Addressing Public Health Nurse Well-Being through Health Information Technology in Coos, Crook, and Jefferson Counties

Public Health | Coos, Crook, & Jefferson Counties, OR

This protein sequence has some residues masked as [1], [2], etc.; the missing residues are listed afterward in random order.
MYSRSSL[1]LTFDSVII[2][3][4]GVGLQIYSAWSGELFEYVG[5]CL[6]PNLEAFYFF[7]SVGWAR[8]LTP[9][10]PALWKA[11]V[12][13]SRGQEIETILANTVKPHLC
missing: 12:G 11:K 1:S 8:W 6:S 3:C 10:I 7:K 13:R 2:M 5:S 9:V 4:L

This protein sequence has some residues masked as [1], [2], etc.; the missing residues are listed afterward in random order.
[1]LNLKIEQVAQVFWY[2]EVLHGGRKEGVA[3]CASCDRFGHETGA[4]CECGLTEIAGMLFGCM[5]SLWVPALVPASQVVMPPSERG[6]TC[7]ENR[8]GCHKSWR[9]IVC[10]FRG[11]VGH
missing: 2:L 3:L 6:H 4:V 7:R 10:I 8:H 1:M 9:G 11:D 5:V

While technology may be an increased stressor for nurses who work in a the hospital setting, the opposite may be true with public health home visiting nurses who have limited access to technology.  Our public health nurses indicated that they need access to over 100 forms, screens, assessments, and other tools and it is not practical to bring all of them out into the field. Our nurses also indicated that having the flexibility to chart while out in the field would reduce documentation stress by avoiding the reliance on one’s memory and need to return to the office between visits to document (some locations are 1 ½ hour drive from the office). Our nurses have indicated that in Oregon, the historically reduced timeframe for charting completion from 10 days to 2 days – regardless of being a weekend or holiday, creates pressure that would be partially relieved by initiating required documentation on the spot while in the field. Our nurses experience secondary trauma due to the long-term relationships with at-risk clients and crises. Nurses have to balance helping increasingly acute social, behavioral, and health crises in families against the expectation of completing paperwork, resulting in dissatisfaction with the job and burnout. Our nurses hypothesize that being able to promptly address a client’s needs reduces the stress and loss of control experienced by a nurse when confronted by a client in crisis. While a tablet will not solve all our nurses’ identified stressors, our nurses have indicated that they will feel a greater sense of control over their workload with this tool. A nurse focus group was convened to identify possible solutions of previously identified stressors by the nurses. A subsequent survey was completed to rank the interventions generated from this focus group. Qualitative interviews were completed with staff to further broaden the understanding of the stressor and the nurse-identified solutions.  This project focuses on the highest-ranked modifiable solution identified from nurses: reducing paperwork/charting by converting to tablets for use in the field. Unlike developing countries, there appears to be a scarcity of studies in the United States regarding public health nurses and other community health workers using tablets in the field. We hypothesize that with a relatively small investment, there will be reduction of stress in the community and public health workforce in Oregon.